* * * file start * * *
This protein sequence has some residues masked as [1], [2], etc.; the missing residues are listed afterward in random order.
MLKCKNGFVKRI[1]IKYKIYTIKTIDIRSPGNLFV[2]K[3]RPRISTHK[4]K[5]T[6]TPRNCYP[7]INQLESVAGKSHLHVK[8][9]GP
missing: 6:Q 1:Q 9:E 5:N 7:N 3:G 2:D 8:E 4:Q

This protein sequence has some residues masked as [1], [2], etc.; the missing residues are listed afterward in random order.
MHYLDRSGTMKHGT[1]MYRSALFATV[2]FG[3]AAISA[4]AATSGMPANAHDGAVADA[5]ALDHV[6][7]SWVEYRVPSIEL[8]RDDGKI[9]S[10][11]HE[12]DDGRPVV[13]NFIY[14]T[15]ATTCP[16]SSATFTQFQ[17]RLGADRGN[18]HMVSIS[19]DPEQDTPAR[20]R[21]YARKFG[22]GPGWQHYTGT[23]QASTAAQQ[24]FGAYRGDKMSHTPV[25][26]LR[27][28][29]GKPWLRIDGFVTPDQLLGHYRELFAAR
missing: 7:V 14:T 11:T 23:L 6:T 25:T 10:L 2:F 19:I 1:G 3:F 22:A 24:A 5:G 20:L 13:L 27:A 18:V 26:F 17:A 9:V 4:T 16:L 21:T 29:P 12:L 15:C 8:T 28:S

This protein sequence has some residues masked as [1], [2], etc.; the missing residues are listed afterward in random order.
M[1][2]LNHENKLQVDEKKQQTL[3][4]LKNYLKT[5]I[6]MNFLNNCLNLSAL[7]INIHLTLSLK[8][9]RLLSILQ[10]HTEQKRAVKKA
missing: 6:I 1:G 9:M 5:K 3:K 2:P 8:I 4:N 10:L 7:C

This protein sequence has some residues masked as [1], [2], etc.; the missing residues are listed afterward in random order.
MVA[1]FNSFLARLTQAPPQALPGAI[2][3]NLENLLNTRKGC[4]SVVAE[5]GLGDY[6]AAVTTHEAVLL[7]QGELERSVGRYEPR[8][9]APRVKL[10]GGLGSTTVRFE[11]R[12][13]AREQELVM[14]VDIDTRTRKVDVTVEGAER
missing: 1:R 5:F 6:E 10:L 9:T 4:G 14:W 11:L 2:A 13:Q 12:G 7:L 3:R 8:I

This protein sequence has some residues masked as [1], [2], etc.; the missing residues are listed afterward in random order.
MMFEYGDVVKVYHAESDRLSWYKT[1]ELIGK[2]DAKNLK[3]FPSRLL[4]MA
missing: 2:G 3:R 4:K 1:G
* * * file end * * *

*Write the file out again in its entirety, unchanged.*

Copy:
This protein sequence has some residues masked as [1], [2], etc.; the missing residues are listed afterward in random order.
MLKCKNGFVKRI[1]IKYKIYTIKTIDIRSPGNLFV[2]K[3]RPRISTHK[4]K[5]T[6]TPRNCYP[7]INQLESVAGKSHLHVK[8][9]GP
missing: 6:Q 1:Q 9:E 5:N 7:N 3:G 2:D 8:E 4:Q

This protein sequence has some residues masked as [1], [2], etc.; the missing residues are listed afterward in random order.
MHYLDRSGTMKHGT[1]MYRSALFATV[2]FG[3]AAISA[4]AATSGMPANAHDGAVADA[5]ALDHV[6][7]SWVEYRVPSIEL[8]RDDGKI[9]S[10][11]HE[12]DDGRPVV[13]NFIY[14]T[15]ATTCP[16]SSATFTQFQ[17]RLGADRGN[18]HMVSIS[19]DPEQDTPAR[20]R[21]YARKFG[22]GPGWQHYTGT[23]QASTAAQQ[24]FGAYRGDKMSHTPV[25][26]LR[27][28][29]GKPWLRIDGFVTPDQLLGHYRELFAAR
missing: 7:V 14:T 11:T 23:L 6:T 25:T 10:L 2:F 19:I 1:G 3:F 22:A 24:A 5:G 20:L 13:L 27:A 18:V 26:F 17:A 9:V 4:T 16:L 21:T 29:P 12:L 15:C 8:T 28:S

This protein sequence has some residues masked as [1], [2], etc.; the missing residues are listed afterward in random order.
M[1][2]LNHENKLQVDEKKQQTL[3][4]LKNYLKT[5]I[6]MNFLNNCLNLSAL[7]INIHLTLSLK[8][9]RLLSILQ[10]HTEQKRAVKKA
missing: 6:I 1:G 9:M 5:K 3:K 2:P 8:I 4:N 10:L 7:C

This protein sequence has some residues masked as [1], [2], etc.; the missing residues are listed afterward in random order.
MVA[1]FNSFLARLTQAPPQALPGAI[2][3]NLENLLNTRKGC[4]SVVAE[5]GLGDY[6]AAVTTHEAVLL[7]QGELERSVGRYEPR[8][9]APRVKL[10]GGLGSTTVRFE[11]R[12][13]AREQELVM[14]VDIDTRTRKVDVTVEGAER
missing: 1:R 5:F 6:E 10:L 9:T 4:G 14:W 11:L 2:A 13:Q 12:G 7:L 3:R 8:I

This protein sequence has some residues masked as [1], [2], etc.; the missing residues are listed afterward in random order.
MMFEYGDVVKVYHAESDRLSWYKT[1]ELIGK[2]DAKNLK[3]FPSRLL[4]MA
missing: 2:G 3:R 4:K 1:G